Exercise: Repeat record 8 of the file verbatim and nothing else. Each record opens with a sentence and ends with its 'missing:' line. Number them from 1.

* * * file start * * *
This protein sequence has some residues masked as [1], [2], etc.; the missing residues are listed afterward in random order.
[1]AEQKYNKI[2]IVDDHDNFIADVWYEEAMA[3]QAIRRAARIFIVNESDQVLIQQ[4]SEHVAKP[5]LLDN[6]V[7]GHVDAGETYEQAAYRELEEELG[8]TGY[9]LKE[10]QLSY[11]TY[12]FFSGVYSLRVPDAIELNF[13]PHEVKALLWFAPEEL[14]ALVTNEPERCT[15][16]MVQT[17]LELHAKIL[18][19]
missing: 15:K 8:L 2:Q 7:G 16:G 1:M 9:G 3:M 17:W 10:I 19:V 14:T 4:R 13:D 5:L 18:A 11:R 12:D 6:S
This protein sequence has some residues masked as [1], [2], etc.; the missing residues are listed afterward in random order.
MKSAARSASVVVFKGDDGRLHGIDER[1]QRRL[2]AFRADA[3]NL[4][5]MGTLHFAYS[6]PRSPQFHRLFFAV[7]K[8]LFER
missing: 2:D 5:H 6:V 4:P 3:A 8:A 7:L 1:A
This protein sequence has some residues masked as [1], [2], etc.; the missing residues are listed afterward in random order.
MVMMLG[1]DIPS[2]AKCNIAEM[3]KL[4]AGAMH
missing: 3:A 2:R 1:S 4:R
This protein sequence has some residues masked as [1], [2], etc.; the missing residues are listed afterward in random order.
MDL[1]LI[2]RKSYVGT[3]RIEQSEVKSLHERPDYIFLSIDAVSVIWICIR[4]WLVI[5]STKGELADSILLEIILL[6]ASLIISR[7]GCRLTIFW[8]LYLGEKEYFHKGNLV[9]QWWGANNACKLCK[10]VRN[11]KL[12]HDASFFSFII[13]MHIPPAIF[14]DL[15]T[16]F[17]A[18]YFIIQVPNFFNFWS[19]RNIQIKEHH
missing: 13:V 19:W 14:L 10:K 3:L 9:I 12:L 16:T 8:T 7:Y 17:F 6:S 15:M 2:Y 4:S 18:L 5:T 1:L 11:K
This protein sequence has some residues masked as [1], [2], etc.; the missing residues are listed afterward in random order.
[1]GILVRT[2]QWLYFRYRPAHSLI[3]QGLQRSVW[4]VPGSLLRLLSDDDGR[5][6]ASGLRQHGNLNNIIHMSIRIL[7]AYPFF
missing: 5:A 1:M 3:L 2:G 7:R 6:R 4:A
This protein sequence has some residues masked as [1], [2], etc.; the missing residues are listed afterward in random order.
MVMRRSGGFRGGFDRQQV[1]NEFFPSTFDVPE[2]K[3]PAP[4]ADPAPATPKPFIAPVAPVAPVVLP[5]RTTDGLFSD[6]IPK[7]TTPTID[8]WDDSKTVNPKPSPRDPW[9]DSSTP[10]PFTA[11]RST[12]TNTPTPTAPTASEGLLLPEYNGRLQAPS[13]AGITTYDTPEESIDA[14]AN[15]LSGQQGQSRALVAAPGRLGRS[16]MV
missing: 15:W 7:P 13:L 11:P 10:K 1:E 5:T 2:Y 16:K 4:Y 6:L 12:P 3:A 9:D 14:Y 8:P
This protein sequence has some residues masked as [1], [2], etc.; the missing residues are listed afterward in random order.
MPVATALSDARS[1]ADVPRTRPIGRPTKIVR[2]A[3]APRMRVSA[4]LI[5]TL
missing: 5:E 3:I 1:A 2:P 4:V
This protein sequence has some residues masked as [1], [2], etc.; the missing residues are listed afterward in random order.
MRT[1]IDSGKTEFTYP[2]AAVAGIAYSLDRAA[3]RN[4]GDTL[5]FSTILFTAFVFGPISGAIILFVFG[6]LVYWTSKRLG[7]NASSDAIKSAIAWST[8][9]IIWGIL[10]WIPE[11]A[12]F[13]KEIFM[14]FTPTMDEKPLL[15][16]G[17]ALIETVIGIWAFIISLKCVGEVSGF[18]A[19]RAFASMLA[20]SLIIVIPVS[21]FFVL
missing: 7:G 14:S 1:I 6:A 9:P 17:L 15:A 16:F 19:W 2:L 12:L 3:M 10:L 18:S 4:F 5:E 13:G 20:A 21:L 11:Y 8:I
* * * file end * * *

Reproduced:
This protein sequence has some residues masked as [1], [2], etc.; the missing residues are listed afterward in random order.
MRT[1]IDSGKTEFTYP[2]AAVAGIAYSLDRAA[3]RN[4]GDTL[5]FSTILFTAFVFGPISGAIILFVFG[6]LVYWTSKRLG[7]NASSDAIKSAIAWST[8][9]IIWGIL[10]WIPE[11]A[12]F[13]KEIFM[14]FTPTMDEKPLL[15][16]G[17]ALIETVIGIWAFIISLKCVGEVSGF[18]A[19]RAFASMLA[20]SLIIVIPVS[21]FFVL
missing: 7:G 14:S 1:I 6:A 9:P 17:L 15:A 16:F 19:W 2:L 12:L 3:M 10:L 18:S 4:F 5:E 13:G 20:A 21:L 11:Y 8:I